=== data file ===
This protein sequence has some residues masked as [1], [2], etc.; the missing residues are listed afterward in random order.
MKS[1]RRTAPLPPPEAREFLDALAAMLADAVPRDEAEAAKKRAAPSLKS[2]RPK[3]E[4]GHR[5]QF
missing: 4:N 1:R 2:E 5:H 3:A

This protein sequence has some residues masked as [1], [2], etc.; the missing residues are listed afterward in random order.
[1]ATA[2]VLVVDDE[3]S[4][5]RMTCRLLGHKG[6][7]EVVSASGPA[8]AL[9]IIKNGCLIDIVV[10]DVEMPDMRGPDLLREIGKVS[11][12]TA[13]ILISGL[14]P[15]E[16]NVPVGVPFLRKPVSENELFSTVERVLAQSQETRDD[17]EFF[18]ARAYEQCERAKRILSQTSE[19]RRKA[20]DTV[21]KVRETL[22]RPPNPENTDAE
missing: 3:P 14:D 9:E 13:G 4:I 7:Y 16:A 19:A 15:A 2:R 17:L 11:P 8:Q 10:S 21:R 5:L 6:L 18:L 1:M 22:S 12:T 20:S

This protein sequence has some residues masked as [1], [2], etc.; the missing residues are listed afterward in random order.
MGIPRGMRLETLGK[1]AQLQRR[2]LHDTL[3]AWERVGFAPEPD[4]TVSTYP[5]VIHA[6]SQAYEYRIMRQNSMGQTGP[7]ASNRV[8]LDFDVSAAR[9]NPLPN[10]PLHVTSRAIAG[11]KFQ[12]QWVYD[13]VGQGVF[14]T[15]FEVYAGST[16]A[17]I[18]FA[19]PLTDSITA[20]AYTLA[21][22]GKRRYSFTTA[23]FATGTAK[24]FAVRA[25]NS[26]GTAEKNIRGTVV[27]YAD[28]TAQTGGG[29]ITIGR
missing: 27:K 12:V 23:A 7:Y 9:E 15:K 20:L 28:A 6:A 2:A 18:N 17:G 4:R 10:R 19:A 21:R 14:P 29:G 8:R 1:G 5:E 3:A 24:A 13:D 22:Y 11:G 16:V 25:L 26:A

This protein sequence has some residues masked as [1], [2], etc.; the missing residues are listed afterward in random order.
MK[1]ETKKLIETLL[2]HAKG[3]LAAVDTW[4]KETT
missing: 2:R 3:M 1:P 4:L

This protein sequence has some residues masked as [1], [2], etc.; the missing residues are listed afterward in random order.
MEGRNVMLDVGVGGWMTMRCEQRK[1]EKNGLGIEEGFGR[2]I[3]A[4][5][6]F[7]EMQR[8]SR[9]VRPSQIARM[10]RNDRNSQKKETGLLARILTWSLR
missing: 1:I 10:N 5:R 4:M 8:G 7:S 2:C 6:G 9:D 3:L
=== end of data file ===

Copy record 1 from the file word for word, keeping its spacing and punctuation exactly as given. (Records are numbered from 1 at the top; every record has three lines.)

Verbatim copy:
This protein sequence has some residues masked as [1], [2], etc.; the missing residues are listed afterward in random order.
MKS[1]RRTAPLPPPEAREFLDALAAMLADAVPRDEAEAAKKRAAPSLKS[2]RPK[3]E[4]GHR[5]QF
missing: 4:N 1:R 2:E 5:H 3:A